“If it’s not God calling you, don’t do it. You’ll mess it up for the rest of us.”
This advice came from my own father when I was expressing a call to ministry during my teenage years. I’m thrilled he gave it to me. It confirmed my desire to lead in God’s church could not come from my own desire for advancement or from others wishing me to be a church leader.
It had to come from the Lord.
Last week, we look at 1 Timothy 3:1 and Paul’s statement regarding the blessings to the church for people to have the desire to lead. Today, we continue that journey into the handbook of congregational leadership as we read 1 Timothy 3:2-7.
2 Now the overseer is to be above reproach, faithful to his wife, temperate, self-controlled, respectable, hospitable, able to teach, 3 not given to drunkenness, not violent but gentle, not quarrelsome, not a lover of money. 4 He must manage his own family well and see that his children obey him, and he must do so in a manner worthy of full respect. 5 (If anyone does not know how to manage his own family, how can he take care of God’s church?) 6 He must not be a recent convert, or he may become conceited and fall under the same judgment as the devil. 7 He must also have a good reputation with outsiders, so that he will not fall into disgrace and into the devil’s trap.
1 Timothy 3:2-7
New International Version
It’s always good to zoom out and remember why Paul is writing this to young Timothy. The Holy Spirit is using Paul’s considerable leadership expertise to instruct young Timothy in his leadership of the church in Ephesus.
Perhaps it’s safe to assume Timothy was either not aware of this information or did not have it in a succinct “check list” he could follow.
At first, we survey this list and probably wouldn’t find much to disagree with. But when Timothy had to put this into practice, it was probably as difficult as it is for us.
Here’s what I mean. Based on what Paul just wrote in verse 1, is he now limiting this office to men only with all the masculine words in spite of what he just wrote? In light of what we saw in 1 Timothy 2:12, is he drawing a distinction between this type of oversight and other types of oversight? Or is he merely providing a convenient example Timothy would easily understand?
It seems Paul is at least speaking exclusively to men here but we must be careful not to imply these requirements are for men only. This passage equally applies to women even if it does not directly address their situation.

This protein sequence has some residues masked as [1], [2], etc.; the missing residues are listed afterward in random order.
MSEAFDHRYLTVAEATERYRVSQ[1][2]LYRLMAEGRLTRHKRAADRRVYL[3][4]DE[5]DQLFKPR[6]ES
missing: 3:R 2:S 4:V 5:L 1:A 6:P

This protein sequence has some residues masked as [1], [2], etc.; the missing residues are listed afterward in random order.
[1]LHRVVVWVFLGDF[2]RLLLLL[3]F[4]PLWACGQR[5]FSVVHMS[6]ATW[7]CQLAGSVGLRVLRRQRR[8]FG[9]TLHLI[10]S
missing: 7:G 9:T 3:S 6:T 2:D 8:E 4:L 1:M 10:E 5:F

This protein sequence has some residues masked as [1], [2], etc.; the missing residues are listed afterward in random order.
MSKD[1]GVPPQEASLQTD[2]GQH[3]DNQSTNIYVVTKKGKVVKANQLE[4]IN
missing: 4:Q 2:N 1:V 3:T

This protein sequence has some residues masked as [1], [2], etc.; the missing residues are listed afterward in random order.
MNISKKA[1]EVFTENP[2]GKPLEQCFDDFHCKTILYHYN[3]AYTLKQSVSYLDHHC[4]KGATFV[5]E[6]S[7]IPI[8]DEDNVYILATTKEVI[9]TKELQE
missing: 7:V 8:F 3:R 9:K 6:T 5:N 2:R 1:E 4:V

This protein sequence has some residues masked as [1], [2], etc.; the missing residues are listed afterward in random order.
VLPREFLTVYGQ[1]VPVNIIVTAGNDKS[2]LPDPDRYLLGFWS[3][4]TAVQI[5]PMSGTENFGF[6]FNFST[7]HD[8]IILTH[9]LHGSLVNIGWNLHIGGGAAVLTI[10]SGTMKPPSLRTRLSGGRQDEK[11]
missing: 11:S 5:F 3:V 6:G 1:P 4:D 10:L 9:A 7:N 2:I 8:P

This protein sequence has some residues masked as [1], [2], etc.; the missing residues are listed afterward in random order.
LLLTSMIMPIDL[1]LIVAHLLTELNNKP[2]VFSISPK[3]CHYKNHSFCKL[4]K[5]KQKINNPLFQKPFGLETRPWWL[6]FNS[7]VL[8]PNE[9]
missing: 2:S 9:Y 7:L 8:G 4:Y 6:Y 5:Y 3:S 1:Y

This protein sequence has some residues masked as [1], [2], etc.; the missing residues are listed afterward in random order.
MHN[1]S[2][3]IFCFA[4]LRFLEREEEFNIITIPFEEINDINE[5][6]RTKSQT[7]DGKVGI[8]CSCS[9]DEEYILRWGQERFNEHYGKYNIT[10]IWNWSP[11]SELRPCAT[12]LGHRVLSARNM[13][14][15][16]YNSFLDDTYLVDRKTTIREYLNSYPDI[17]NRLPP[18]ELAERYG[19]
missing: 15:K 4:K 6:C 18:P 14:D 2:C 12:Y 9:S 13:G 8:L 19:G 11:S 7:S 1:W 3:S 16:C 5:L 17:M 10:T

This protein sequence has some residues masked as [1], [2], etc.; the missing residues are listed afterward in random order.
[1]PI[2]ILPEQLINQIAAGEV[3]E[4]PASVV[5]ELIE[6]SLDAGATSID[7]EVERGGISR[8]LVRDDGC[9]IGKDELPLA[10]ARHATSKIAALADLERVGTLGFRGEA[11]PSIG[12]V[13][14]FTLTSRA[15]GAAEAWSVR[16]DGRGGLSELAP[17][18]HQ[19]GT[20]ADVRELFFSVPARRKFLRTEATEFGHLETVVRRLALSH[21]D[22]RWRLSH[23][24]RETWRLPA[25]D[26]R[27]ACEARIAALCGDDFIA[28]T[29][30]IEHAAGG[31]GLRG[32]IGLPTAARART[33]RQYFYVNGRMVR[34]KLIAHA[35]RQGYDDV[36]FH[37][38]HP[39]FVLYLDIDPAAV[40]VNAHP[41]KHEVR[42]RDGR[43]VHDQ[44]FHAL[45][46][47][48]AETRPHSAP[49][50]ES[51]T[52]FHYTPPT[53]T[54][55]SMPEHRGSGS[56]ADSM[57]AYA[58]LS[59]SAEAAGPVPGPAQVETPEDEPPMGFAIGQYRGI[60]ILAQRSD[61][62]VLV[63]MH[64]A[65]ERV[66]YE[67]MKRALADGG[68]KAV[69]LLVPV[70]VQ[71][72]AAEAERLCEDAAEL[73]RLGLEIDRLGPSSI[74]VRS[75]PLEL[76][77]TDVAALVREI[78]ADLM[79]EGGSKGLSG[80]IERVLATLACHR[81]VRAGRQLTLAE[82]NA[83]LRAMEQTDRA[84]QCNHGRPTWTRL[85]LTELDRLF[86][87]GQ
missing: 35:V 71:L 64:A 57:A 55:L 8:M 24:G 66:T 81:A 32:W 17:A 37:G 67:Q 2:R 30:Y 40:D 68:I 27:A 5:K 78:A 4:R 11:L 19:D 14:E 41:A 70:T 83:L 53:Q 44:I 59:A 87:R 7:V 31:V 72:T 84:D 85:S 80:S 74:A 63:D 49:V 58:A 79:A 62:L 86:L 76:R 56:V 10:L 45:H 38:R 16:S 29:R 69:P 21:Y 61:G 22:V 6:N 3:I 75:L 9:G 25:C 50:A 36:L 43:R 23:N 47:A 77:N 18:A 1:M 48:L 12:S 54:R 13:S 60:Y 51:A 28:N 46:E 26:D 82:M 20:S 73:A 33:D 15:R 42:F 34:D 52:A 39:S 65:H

With a single exception, this passage addresses the character of an overseer (elder or bishop). That exception is found at the end of verse 2: “able to teach”. Every other characteristic is a demonstration of character. It is who they are and are becoming in Christ.
This is not to say they are perfect—that’s impossible. But there the general timbre of their lives resonates with the fruit of the spirit (cf. Galatians 5:22-23). Anything else is dangerous.
As we follow the church leaders the Lord has placed over us, we look to them as examples of how the Lord works His grace into all of our lives. An effective leader will inspire others to be more like Jesus by their contagious life.
Yes, we should expect high character from our leaders in the congregation. The Lord certainly does. The mission is too important and too great to settle for anything less. The eternal destinies of men and women, boys and girls hang on a leader’s ability to keep a congregation focused on reaching those needing Jesus.
Pray for your congregational leaders—especially if they lack in one or more of these areas.
Pray the Lord would raise up more leaders who not only meet the qualifications but also truly desire to lead the Lord’s church on the great adventure of populating Heaven by plundering Hell.
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Interested in more like this? Consider Joel’s book: 31 Days of Spiritual Wisdom: A Month in the Proverbs. Moving through a selection of verses from a chapter of Proverbs for every day of the month, Joel walks readers through a journey of spiritual formation applicable to everyday life. The goal? Knowing how to apply the wisdom of Scripture so we grow in our faith, become wiser, and show the world the life-changing power of Jesus.
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